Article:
Saturday, December 2, 2023

Copper Fox Distillery Gets Final OK From City Council

Rick Wasmund, owner of Sperrysville-based Copper Fox Distillery, wants to buy the former Lord Paget motel from the City of Williamsburg to open a second location. (Nicole Trifone/WYDaily)
The Williamsburg City Council approved a special use permit for the Copper Fox Distillery, clearing the way for the business to open a location at the former site of the Lord Paget Motel. (Nicole Trifone/WYDaily)

The Williamsburg City Council brought a highly touted new business a step closer to reality Thursday.

In a 4-0-1 vote, council members voted to approve a special use permit for Copper Fox Distillery Enterprises LLC to open and operate a microdistillery at the former site of the Lord Paget Motel on Capitol Landing Road. Council member Scott Foster abstained, as Copper Fox is represented by his future employer.

Now that the venture has passed all regulatory hurdles, the City of Williamsburg and Copper Fox owner Rick Wasmund can finalize the sale of the motel site, which is currently owned by the city.

“I’m comfortable with the application and the timing,” Councilman Doug Pons said. “I think it works for [Wasmund] and it works for us.”

The Capitol Landing site will be the second location for the Sperryville-based Copper Fox. Wasmund’s plan for the new microdistillery includes “retail and distillery, storage and production, office and meeting rooms, barrel storage, gin garden and a residence for the owner.”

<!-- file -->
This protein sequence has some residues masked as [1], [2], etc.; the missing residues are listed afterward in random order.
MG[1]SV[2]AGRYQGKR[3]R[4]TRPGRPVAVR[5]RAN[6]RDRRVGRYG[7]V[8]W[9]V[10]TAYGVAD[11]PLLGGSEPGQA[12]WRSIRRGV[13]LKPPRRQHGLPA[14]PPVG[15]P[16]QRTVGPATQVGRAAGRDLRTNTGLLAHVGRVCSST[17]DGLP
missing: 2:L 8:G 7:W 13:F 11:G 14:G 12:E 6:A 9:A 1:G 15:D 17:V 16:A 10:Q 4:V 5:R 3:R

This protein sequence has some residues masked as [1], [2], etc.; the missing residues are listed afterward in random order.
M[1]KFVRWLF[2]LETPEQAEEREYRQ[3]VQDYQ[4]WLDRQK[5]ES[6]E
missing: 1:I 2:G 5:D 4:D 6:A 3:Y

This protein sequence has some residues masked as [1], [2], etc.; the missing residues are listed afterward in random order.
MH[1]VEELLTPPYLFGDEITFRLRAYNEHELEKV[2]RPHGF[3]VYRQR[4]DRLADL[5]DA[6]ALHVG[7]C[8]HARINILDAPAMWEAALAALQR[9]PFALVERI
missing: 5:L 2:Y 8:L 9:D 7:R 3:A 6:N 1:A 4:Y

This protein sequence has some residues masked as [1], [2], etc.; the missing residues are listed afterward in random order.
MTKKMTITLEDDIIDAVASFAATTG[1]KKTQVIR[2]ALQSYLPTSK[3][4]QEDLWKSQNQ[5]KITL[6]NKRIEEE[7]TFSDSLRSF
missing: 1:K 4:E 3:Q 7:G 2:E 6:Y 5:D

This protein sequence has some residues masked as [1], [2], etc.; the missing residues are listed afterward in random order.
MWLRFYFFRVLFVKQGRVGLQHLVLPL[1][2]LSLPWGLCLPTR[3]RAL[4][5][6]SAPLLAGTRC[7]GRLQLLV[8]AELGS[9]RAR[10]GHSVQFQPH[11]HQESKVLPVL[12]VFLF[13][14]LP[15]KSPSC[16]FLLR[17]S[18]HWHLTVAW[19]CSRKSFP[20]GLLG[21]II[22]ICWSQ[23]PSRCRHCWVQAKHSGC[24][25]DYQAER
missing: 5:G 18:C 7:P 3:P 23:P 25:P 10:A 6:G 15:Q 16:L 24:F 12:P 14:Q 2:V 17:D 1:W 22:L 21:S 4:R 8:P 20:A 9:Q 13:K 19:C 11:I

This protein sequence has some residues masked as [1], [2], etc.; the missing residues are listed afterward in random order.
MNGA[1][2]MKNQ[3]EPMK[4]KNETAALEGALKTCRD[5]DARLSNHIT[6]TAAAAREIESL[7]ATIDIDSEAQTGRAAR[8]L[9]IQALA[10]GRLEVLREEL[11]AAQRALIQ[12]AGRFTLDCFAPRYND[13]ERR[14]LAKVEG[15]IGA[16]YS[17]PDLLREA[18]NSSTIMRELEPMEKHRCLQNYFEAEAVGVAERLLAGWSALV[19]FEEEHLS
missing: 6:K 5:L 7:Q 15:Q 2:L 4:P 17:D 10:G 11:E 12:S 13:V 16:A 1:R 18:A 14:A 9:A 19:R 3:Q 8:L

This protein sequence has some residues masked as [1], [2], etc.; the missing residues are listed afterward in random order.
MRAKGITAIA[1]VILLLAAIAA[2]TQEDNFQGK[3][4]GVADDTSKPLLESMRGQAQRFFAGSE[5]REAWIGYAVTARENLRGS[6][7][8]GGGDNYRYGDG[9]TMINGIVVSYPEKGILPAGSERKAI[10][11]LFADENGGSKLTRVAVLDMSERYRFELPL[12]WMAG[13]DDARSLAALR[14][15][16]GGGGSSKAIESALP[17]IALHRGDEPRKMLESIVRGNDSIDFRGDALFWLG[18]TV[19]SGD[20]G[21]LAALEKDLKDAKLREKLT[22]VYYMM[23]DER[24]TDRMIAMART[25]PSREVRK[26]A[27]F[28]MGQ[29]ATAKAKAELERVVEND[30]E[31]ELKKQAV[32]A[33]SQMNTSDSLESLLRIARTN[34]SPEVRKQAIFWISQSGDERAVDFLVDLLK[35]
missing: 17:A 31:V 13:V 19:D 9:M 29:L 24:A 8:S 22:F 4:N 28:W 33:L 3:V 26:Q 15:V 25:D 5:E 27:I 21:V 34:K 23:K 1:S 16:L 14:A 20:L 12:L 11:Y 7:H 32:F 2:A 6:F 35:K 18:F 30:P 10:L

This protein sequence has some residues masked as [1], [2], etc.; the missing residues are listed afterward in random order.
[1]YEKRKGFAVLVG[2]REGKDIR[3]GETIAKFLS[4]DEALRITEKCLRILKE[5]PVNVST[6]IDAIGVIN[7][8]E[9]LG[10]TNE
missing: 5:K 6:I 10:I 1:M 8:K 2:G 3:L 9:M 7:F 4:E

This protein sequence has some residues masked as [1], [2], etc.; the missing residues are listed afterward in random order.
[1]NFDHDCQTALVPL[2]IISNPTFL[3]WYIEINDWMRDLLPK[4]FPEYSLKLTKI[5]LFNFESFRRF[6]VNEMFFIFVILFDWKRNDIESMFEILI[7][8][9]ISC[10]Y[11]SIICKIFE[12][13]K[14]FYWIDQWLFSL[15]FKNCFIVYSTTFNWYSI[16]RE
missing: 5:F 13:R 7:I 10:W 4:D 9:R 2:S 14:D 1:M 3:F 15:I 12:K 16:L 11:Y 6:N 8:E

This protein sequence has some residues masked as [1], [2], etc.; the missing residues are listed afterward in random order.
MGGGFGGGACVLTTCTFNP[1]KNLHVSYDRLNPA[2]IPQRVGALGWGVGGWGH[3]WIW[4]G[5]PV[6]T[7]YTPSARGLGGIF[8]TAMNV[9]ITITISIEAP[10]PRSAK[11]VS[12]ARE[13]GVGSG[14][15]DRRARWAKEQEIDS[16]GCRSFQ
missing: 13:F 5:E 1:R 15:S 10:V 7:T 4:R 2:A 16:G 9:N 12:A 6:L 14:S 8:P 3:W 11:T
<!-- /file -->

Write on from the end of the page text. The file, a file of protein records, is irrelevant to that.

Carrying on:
The city bought the property at 901 Capitol Landing Road in November 2011 for $697,400. Its most recent assessed value was $877,100. In June, Wasmund agreed to purchase the property for $600,000, contingent on the approval of the special use permit.

John Tarley, an attorney representing Wasmund and Copper Fox in the process, said the business would be a welcome addition to the city and the residents of the Forest Hills area.

“[The Architectural Review Board] and [the Planning Commission] were interested in what the plans were for the footprint of the motor court at the hotel, and it’s going to be a truly adaptive reuse of the property,” Tarley said.

At the Planning Commision’s Aug. 20 meeting, Tarley had said tourism would be a central focus at the distillery, pointing to the site’s nearby access to the Greater Williamsburg area, Interstate 64 and local tourist destinations as key motivations for the project. He said the distillery planned on selling products within a year of commencing operations.

City estimates suggest the distillery will generate $216,000 in tax revenue for the first six years of operation, and then $86,000 in successive years.

“Like Mr. Tarley said, it’s an adaptive reuse of an existing and fairly attractive property, and it could lead to further redevelopment,” Vice Mayor Paul Freiling said. “I think it shows that we can set the ground work, set up the structure but sometimes we have to rely on the private sector to finish it.”

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